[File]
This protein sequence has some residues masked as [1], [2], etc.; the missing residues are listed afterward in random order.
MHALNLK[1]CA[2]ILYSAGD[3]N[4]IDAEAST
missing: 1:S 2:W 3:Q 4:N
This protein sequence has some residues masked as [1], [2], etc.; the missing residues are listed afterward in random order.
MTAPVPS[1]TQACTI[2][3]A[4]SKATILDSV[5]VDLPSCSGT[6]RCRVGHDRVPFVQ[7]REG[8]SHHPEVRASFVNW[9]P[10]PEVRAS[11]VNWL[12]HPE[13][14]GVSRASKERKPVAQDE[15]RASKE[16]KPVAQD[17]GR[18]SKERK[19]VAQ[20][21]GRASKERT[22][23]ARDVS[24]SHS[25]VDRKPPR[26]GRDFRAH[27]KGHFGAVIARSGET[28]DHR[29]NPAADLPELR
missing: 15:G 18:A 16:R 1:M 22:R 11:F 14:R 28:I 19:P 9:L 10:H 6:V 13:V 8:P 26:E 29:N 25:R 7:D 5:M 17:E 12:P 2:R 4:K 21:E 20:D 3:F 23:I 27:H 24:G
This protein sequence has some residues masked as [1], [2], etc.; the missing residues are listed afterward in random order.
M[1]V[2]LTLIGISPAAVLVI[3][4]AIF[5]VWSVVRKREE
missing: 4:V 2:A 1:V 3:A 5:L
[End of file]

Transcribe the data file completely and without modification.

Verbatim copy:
This protein sequence has some residues masked as [1], [2], etc.; the missing residues are listed afterward in random order.
MHALNLK[1]CA[2]ILYSAGD[3]N[4]IDAEAST
missing: 1:S 2:W 3:Q 4:N
This protein sequence has some residues masked as [1], [2], etc.; the missing residues are listed afterward in random order.
MTAPVPS[1]TQACTI[2][3]A[4]SKATILDSV[5]VDLPSCSGT[6]RCRVGHDRVPFVQ[7]REG[8]SHHPEVRASFVNW[9]P[10]PEVRAS[11]VNWL[12]HPE[13][14]GVSRASKERKPVAQDE[15]RASKE[16]KPVAQD[17]GR[18]SKERK[19]VAQ[20][21]GRASKERT[22][23]ARDVS[24]SHS[25]VDRKPPR[26]GRDFRAH[27]KGHFGAVIARSGET[28]DHR[29]NPAADLPELR
missing: 15:G 18:A 16:R 1:M 22:R 11:F 14:R 28:I 19:P 9:L 10:H 6:V 13:V 8:P 26:E 29:N 25:R 7:D 5:M 17:E 12:P 2:R 4:K 21:E 20:D 3:F 23:I 27:H 24:G
This protein sequence has some residues masked as [1], [2], etc.; the missing residues are listed afterward in random order.
M[1]V[2]LTLIGISPAAVLVI[3][4]AIF[5]VWSVVRKREE
missing: 4:V 2:A 1:V 3:A 5:L